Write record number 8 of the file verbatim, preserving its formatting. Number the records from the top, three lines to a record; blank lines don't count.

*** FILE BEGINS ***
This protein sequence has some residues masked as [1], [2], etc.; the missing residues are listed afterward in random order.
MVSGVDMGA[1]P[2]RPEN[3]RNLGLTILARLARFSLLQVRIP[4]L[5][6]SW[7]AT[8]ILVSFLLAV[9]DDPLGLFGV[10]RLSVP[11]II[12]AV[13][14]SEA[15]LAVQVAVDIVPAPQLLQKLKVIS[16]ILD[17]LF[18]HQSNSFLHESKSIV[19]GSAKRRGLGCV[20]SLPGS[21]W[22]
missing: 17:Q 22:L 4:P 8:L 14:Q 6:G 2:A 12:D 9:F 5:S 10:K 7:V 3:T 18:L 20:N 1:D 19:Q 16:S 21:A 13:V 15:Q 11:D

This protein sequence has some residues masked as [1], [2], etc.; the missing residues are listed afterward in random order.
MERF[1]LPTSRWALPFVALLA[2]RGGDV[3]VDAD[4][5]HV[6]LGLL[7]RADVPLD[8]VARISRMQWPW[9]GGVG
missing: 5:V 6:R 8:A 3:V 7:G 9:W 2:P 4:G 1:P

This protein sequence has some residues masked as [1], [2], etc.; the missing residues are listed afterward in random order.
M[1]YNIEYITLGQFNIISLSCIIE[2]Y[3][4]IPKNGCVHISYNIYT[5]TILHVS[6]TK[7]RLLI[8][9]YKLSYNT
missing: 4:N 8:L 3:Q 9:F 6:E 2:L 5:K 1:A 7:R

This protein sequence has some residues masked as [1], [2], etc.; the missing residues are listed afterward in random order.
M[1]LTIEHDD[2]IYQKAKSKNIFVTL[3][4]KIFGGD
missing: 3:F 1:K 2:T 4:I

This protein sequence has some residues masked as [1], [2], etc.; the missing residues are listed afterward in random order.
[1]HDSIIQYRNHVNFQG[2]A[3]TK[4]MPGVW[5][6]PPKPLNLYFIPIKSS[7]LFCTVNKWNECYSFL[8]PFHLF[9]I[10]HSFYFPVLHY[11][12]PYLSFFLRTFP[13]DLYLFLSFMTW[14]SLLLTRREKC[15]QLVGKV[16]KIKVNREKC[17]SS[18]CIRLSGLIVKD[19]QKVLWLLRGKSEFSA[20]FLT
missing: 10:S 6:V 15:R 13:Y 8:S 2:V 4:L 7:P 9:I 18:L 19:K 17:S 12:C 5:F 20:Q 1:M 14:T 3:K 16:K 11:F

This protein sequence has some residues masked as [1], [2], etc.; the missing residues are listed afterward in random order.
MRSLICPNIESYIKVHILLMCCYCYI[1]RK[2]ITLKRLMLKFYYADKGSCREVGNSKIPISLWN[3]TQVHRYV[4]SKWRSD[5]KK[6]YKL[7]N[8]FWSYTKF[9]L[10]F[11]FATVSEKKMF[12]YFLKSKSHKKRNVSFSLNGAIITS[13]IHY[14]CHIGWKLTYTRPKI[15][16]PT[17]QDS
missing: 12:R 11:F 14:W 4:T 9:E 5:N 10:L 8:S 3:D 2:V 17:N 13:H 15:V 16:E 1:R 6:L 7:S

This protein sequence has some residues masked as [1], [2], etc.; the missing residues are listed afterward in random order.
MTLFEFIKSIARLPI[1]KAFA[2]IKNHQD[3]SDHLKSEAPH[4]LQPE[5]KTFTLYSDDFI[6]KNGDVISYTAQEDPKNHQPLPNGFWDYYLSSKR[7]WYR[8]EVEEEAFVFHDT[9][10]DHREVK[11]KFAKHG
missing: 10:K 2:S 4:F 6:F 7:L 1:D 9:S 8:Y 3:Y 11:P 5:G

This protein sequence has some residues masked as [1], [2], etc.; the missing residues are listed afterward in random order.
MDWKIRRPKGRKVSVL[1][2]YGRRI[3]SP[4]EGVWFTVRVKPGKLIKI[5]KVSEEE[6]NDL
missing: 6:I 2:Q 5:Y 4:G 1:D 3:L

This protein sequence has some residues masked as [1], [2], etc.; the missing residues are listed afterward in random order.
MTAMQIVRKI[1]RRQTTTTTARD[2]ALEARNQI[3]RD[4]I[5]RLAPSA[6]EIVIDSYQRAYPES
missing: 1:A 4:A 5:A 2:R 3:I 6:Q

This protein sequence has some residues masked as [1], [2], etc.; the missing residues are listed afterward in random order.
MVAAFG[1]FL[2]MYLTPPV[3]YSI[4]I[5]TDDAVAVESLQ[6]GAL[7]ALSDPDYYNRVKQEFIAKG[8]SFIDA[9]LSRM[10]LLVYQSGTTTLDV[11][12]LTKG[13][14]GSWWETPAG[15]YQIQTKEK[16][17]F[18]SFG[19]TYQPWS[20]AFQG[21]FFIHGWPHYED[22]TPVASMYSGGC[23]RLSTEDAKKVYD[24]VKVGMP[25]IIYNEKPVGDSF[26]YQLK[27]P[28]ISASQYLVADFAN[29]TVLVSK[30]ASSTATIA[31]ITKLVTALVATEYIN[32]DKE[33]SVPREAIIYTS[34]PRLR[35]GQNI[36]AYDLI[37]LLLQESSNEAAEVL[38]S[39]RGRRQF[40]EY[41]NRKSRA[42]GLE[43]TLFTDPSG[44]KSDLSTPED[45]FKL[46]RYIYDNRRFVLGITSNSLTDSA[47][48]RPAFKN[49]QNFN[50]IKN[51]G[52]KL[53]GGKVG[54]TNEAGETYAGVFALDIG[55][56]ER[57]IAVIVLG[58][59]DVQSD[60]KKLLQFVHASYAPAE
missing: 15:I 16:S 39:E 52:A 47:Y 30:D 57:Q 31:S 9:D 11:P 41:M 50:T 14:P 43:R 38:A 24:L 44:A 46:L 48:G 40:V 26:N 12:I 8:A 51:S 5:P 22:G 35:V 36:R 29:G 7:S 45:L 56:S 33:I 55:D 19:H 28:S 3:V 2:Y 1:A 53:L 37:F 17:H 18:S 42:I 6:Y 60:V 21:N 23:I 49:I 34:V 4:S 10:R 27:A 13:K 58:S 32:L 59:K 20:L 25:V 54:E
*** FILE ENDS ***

This protein sequence has some residues masked as [1], [2], etc.; the missing residues are listed afterward in random order.
MDWKIRRPKGRKVSVL[1][2]YGRRI[3]SP[4]EGVWFTVRVKPGKLIKI[5]KVSEEE[6]NDL
missing: 6:I 2:Q 5:Y 4:G 1:D 3:L